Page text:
The old school approach to listing things is to provide a comma between every item on the list. I went to Walmart and got apples, duct tape, some rope, and lube. But these young whippersnappers of this modern era decided they were too good for that last comma before the and, and they removed it. Now it's more like, "I went to Walmart and got apples, duct tape, some rope and lube." I personally prefer the Oxford comma because sometimes I say things like, "I went to Walmart and got apples and dip, motor oil, chocolate and tampons, and some blush." I reserve the right to separate my list with commas and reserve the lack of comma before an and for related items, like chocolate and tampons are related items. Some rope and lube are not related items, or are they? That's why it was that way before these whippersnappers came in and pissed all over it. In blogging, it's your choice; however, if you are writing for something like school following a style, then you probably need to find out what that style dictates for this comma in particular.

4. Plagiarism is not professional. 


If you are trying to write for a college paper, or you are trying to get recognized in a scholarly article, plagiarism is not tolerated. In the blogging world, you see plagiarism all the time, mostly inadvertently. In reality, plagiarism is legal. Borrowing someone's words, even when quoting and citing, is a legal risk if it's not for educational purposes or other fair use. In professional articles, anything you paraphrase or quote should be cited as a source. It is better to cite sources that are more credible than you are than to pretend you came up with the idea on your own. While I can tell you that I think it's important for my baby to trust me, I sound a lot more intelligent when I say Erik Erikson's theory of cognitive development says it's important for your baby to trust you.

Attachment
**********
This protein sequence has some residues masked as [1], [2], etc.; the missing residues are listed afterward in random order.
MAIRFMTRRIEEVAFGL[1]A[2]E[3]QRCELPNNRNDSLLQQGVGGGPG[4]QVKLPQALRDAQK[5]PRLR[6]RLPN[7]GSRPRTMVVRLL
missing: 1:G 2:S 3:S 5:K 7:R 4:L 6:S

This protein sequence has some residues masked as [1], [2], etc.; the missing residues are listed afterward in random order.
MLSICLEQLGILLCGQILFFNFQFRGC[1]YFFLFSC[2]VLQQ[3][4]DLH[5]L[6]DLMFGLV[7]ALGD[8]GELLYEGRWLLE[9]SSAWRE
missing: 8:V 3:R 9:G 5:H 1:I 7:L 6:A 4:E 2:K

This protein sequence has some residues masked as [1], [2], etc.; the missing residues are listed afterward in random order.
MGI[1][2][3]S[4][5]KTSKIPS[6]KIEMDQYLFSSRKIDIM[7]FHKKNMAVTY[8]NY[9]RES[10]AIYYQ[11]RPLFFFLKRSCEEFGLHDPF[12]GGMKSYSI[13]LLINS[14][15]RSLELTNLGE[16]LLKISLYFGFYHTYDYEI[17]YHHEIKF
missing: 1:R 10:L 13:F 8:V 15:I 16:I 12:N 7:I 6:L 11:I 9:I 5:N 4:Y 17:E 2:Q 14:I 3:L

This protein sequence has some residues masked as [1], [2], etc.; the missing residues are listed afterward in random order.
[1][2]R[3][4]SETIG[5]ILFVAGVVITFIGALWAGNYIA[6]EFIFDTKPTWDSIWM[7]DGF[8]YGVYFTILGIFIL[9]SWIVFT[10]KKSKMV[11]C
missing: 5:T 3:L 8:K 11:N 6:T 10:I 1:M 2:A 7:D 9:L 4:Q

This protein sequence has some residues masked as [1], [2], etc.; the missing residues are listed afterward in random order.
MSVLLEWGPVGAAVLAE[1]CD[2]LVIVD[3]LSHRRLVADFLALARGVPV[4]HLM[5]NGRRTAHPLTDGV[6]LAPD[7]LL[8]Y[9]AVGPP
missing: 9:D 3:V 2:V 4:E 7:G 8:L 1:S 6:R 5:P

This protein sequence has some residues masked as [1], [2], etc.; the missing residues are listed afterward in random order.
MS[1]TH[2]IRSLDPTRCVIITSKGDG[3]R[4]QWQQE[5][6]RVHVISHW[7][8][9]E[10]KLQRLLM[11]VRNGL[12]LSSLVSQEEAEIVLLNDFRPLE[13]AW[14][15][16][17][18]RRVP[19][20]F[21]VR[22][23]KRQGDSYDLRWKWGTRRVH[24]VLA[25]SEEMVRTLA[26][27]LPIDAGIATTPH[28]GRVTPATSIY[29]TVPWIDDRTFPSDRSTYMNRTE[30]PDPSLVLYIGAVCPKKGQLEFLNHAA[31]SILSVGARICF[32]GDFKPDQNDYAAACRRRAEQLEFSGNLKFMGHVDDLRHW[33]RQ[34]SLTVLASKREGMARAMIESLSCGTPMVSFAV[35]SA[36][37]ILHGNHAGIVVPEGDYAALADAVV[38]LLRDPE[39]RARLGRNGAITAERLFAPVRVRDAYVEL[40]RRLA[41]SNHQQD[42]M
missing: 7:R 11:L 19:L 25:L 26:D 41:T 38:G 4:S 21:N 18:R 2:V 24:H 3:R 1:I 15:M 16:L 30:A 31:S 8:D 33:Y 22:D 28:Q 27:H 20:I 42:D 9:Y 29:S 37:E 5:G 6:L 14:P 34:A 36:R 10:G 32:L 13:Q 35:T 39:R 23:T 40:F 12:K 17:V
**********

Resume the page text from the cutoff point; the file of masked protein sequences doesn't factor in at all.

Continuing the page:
Hopefully I helped provide some clarity to some basic grammatical issues. I know most people are not in the mood to google and read a bunch of articles about comma usage, but I will say it is a hell of a lot more fun than googling "why is my RSS feed not working on my wordpress blog?" I say that because I'd rather read about commas than PHP, and if you are different and love to read about PHP, then you can most definitely handle reading about commas.

Let it be known that my RSS feed is not working on my wordpress blog, and I chose to write this post to procrastinate any further google searches on fixing my RSS feed.